I think we have to look at the whole picture. Naturally, without faith you cannot please God. One of the other absolutes I’ve always said is that without the shedding of blood there is no remission. But you can also say that if there is no love, it’s the same thing, it’s impossible to please God. So of the three, faith, hope and love, even love is now the greatest. Now let’s back up and pick up with Chapter 12. With love as the basis, and even as I deal with people who may not agree with me, I’m not going to get upset or angry with you. I’m just going to simply say, “Look, this is the way I feel this is the way the Lord has opened the Scriptures to my understanding and it’s my responsibility to teach what the Book says and not what some group may think.” Now look at verse 1. He is again, seemingly, referring to this letter of questions. And he says the same thing like he did in Chapter 7.

I Corinthians 12:1

“Now concerning spiritual gifts brethren, I would not have you ignorant.”

I know your King James says “gifts.” It’s italicized, is it not? So I think it would also be plainer if we would put an “s” on the word spiritual and leave it at that. “Now concerning spirituals, or spiritual things.” Now, here again, we have to be so careful because, you see, when we talk about the things in the realm of the spiritual, it’s just not the Holy Spirit’s power that we are confronted with, but also the adversary. He also is among the spirituals. Let me show you what I’m talking about. Turn to Ephesians 6, and a verse that all of you know and you’ll recognize it as soon as we look at it. This is one of those letters that I was just telling you about. Here we’re into one of the deeper aspects, the fuller and more final revelations that the apostle Paul received.

Ephesians 6:12

“For we wrestle not against flesh and blood, but against principalities, against powers, against the rulers of the darkness of this world, against spiritual wickedness in high places.”

Now what do you suppose? The word “spiritual” here in Ephesians is basically the same Greek word, it’s different case, but it’s still the same Greek word as what is translated the “spirituals” in Chapter 12 of I Corinthians verse 1. Now he says:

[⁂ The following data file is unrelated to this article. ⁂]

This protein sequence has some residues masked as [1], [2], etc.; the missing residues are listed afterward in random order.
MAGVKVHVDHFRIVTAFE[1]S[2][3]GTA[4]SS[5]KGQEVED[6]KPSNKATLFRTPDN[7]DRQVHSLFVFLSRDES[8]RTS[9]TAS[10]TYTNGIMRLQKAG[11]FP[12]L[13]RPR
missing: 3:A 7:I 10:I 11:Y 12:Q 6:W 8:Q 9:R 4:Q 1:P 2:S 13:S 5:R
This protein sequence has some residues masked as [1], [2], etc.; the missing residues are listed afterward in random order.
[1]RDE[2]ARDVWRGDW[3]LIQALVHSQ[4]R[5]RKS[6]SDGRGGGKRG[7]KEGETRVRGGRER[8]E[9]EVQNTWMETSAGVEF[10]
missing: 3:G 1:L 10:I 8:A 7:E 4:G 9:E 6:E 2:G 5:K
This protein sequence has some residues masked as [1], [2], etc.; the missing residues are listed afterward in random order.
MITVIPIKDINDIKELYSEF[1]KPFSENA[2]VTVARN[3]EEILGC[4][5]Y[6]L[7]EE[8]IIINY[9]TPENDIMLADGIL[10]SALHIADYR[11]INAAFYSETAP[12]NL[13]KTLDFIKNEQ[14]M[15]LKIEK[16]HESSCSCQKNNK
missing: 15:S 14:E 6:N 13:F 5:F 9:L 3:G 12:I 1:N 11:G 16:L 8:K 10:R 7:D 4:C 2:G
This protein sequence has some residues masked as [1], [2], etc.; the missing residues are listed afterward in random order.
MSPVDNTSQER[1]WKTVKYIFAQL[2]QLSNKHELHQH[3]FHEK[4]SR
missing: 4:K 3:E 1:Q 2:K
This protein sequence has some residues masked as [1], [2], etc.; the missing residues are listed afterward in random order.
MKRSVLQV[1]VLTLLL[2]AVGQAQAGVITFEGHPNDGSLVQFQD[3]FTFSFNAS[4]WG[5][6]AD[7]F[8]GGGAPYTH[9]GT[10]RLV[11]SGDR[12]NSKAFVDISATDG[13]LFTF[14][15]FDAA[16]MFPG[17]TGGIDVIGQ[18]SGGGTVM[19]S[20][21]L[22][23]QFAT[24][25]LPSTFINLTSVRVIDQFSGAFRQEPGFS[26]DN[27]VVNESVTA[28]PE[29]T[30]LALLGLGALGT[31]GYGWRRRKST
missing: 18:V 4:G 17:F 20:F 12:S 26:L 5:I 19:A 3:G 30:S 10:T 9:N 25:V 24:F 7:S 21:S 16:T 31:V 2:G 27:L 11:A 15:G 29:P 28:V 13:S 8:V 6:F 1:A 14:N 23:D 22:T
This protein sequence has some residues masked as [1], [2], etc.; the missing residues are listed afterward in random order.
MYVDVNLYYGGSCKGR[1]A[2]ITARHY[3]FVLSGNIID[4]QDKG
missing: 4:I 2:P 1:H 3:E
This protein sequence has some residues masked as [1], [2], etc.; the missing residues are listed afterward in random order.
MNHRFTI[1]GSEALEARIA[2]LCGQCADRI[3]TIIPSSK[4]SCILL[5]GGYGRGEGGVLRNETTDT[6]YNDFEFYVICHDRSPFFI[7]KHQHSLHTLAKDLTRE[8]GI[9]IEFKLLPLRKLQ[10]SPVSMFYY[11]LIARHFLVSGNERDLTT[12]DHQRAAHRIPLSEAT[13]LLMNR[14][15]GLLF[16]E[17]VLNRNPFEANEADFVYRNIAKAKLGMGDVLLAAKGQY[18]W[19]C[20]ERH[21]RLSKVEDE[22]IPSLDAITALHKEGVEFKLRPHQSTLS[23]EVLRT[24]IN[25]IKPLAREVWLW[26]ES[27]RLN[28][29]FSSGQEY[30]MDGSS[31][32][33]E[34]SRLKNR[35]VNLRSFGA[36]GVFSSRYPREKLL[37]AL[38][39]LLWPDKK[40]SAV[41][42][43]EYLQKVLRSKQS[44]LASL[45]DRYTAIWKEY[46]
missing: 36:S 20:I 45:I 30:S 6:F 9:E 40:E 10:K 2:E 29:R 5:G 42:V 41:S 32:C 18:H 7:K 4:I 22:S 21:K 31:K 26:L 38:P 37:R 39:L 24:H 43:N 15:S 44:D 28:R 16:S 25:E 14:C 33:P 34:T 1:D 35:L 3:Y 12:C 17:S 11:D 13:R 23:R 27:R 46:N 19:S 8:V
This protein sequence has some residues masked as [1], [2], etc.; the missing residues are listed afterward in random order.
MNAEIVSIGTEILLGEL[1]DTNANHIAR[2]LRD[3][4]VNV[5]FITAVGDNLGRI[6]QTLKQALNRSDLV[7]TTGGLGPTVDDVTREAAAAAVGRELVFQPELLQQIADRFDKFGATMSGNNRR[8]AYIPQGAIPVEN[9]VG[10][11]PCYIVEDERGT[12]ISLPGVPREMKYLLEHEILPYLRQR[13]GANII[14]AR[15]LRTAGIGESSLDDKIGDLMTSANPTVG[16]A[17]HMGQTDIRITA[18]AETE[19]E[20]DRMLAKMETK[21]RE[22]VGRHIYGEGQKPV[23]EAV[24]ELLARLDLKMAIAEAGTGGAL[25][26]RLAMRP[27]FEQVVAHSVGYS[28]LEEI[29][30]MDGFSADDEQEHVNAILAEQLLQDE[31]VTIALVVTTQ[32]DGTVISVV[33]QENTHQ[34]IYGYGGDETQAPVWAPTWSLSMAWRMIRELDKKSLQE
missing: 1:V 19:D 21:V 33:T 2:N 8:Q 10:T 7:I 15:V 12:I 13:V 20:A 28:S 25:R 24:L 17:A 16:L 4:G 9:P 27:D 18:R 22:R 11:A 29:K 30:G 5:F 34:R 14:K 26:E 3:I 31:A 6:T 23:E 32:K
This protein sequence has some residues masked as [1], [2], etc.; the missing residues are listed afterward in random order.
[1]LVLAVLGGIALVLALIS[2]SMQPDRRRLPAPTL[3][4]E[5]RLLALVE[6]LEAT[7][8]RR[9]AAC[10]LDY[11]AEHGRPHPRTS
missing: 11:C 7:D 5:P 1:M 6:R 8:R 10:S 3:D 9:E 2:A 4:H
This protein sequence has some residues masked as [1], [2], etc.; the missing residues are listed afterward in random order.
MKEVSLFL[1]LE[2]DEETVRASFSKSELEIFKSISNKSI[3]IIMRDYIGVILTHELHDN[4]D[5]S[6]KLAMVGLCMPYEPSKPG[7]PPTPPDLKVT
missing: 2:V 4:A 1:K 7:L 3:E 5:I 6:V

I Corinthians 12:1

“Now concerning spiritual gifts, brethren, I would not have you ignorant.”

I’m going to have to jump across the page a minute in order to show you why I jumped over to Ephesians, because Chapter 12 here in I Corinthians verse 10, is interesting. Because here the Corinthian church is just beset with these problems, one of which was they were abusing some of the gifts.

I Corinthians 12:10a

“To another (not to all) the working of miracles; to another prophecy; to another discerning of spirits;…..”

Now what does it mean to discern something? Well, to analyze it and put it in it’s right category. You intelligently look at something and determine where this belongs and where that belongs. In other words, it had to be a gifted person even in Corinth to separate the spiritual things that were being prompted by Satan, and the spiritual things that were being prompted by the Holy Spirit. Now let me show you what I mean. Let me use Scripture. I’m not going to use my own ideas. Go all the way back to I John Chapter 4, verse 1. This is just as relevant today as it was when John wrote it, or when Paul wrote Corinthians. It is still the valid Word of God, and look what it says:

I John 4:1a

“Beloved (who is John writing to? Believers!) believe not every spirit….”

Now remember the word there isn’t capitalized. It’s the small case “s” and so it’s not talking about the Holy Spirit, but it’s talking about a spirit that is involved with the very mind and mental attributes of man, as well as Satan. You know the spirit of Satan is never capitalized either. And so here he says;

I John 4:1

“Beloved, believe not every spirit, but try (or test) the spirits whether they are of God: because many false prophets are gone out into the world.”